When I first saw this short video I cringed, but not for the usual reasons. Sure, propagation of bad information about biotechnology happens all the time, and this example was no worse than the rest in terms of its content.
What made this video paralyzingly egregious was that scientific ignorance was propagated by young women.
Now, it could be that they were just actors hired to read a script, and their message does not match their actual understanding of science. In the rough-and-tumble world of child acting, you read what’s put in front of you.
But I’m afraid that the girls in the commercial are not actors. I fear that they have been deliberately misinformed, and are parroting ideas installed by marketing firms. They should be extolling the beauty of medicine, the promise of technology, and how they can one day participate in sustainable food production.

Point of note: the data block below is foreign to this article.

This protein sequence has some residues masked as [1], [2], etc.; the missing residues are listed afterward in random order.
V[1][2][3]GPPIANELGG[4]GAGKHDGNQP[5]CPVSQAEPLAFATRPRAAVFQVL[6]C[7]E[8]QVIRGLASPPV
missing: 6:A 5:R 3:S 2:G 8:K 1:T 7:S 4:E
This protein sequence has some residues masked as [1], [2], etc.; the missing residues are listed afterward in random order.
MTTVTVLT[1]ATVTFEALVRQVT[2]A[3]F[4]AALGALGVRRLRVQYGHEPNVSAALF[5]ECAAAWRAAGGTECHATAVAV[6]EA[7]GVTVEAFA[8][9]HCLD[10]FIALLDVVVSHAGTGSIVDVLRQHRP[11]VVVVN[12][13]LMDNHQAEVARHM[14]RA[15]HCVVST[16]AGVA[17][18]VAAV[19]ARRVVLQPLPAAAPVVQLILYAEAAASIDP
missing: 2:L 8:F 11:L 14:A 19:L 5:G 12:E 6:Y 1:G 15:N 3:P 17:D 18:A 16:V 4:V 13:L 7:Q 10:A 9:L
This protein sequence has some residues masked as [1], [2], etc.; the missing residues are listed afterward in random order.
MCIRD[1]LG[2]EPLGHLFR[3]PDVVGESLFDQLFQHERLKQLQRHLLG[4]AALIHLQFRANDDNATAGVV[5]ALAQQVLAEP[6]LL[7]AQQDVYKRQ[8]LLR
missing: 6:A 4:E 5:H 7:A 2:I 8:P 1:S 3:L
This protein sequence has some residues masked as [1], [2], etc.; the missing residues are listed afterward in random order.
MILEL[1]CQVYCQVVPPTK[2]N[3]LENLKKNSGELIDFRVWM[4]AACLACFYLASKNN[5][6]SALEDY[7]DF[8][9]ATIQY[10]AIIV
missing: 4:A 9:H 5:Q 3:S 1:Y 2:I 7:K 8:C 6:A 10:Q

Instead, they are ecstatic about science-free industry talking points to sell a product.
We need to fix this.
I volunteer to travel to the schools where these girls attend, at my personal expense, and teach a day’s lessons about plant science. We’ll talk about plant domestication, how plants function, what they do for us, and how farming provides food. We’ll talk about environmental impacts, conventional and organic cropping systems, and also about biotechnology. I’ll bring plenty of seeds for kids to start their own gardens.
That’s my offer.
Over the course of my career I have benefitted from strong women as teachers and mentors. I’ve benefited from the dozens of female students that spent time in my lab, and my outstanding technician (she’s the brains of the operation). I am grateful that I had the privilege to mentor Stefanie, Thelma, Denise and Tingting for their Ph.D. degrees, and dozens of others that left my lab to spread and amplify the mission.
The girls in the Stoneyfield commercial are victims of a nefarious marketing campaign. At their early age they may be falling prey to distortions propagated by people they trust. This is why STEM education is so important. They don’t need to be trashing a technology to sell yogurt. They need to be understanding critical evaluation of evidence and appropriate synthesis, making their own decisions.